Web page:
COTONOU, July 7 (Reuters) - Benin has declared a state of emergency and called for international humanitarian aid after floods hit the south of the West African country.
The government estimates that some 2,000 families have already been displaced by flooding caused by heavy rains and it appealed late on Monday for immediate help to prevent the imminent spread of epidemics.
The West African region has experienced heavy seasonal flooding in the past few years and about 200,000 people were displaced when their houses were destroyed by similar floods in Benin last year.
"There is urgent need of food, potable water, essential drugs, blankets and treated bed nets," Interior Minister Armand Zinzindohoue said after visiting neighbourhoods in the main city of Cotonou that were hit by the floods.
Government officials have warned that the situation may worsen in coming days as the rainy season continues.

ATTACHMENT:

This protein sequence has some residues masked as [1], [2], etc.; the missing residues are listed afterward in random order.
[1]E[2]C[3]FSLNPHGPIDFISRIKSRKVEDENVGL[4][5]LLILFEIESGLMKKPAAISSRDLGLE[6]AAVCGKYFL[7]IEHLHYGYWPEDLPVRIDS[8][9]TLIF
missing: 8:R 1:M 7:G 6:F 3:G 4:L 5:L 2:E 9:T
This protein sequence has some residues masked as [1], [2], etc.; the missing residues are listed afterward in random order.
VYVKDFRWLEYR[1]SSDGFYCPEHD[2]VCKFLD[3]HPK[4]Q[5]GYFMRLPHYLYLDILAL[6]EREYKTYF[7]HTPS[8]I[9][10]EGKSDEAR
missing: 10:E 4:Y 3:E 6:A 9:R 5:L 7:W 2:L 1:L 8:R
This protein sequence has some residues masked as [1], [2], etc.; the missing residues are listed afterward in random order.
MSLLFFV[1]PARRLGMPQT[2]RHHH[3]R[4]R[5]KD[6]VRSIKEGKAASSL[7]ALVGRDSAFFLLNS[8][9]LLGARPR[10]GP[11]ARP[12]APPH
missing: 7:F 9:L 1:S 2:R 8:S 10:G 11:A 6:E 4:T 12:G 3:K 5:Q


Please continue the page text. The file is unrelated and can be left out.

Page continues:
Experts say countries on the coast of the Gulf of Guinea including Benin, Cameroon, Ghana, Nigeria and Togo are becoming more prone to floods.
Forecasts by the African Centre of Meteorological Application for Development for July to September 2009, suggest a high probability of rainfall higher than normal in these countries.
In June, at least 19 people were killed by mudslides and flooding following heavy rains in Abidjan, the economic capital of Ivory Coast.
Global aid agency Oxfam warned this week that poor communities across Africa, Asia and Latin America were being hit hard by effects of global warming, with rainfall becoming shorter and more erratic in many places. (Reporting by Samuel Elijah; Editing by George Fominyen)